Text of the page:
Terry added that there needs to be an effort to end the stigma against people with learning disabilities, to reduce the judgement and prejudice. Tony shared this view and said that people can easily put a label on others and that is it hard to see autism and understand it. Tony said that “it is a real worry that people don’t understand the difference between a learning disability and a mental health disorder”. He said that it might lead people to being labelled wrongly and given the incorrect diagnosis.

Tony continued to share his own experience, “when I was at school and had meltdowns to because of my autistic response to the school environment, I was misdiagnosed and mislabeled as being schizophrenic.” This highlights a fundamental problem that there isn’t enough awareness of learning disabilities, which can lead to some people being falsely diagnosed and receiving the wrong care. This can also lead to some individuals feeling even more isolated and alone.

Lindsey concluded the meeting by asking, what are important things to have to be happy? Terry said that people need to have good housing, a place to socialize and family breaks. Terry emphasized that everyone needs to have somewhere to have a break, especially when they are feeling upset. Luis agreed that we all need a break sometimes; “we all need to be able to enjoy our interests and pursue the things that make us happy”.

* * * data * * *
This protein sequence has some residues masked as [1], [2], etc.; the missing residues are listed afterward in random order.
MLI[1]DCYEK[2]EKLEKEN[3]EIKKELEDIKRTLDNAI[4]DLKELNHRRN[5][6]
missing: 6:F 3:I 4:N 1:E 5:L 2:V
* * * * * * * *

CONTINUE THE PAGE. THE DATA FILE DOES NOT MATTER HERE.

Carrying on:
For the Generate Voices members, it is clear that the Mental Health Act does not work as well as it should, for patients or for their families. So much has changed since the act was put in place almost 40 years ago. We now understand a lot more about mental health and learning disabilities. The government must bring the Mental Health Act back up to date, with a better understanding and new practices of how we can best support people with learning disabilities.

By joining the survey with BILD, the members of the Generate Voices are able to use their experiences and voices to be a part of this much-needed change. The new act will hopefully ensure that people at placed at the centre of decisions about their own healthcare and that everyone is treated with respect, rather than discrimination. These changes are instrumental to help rewrite the wrong-doings of the past so that people in the future will no longer be unfairly detained or treated unequally. So people are properly protected when they are at their most vulnerable.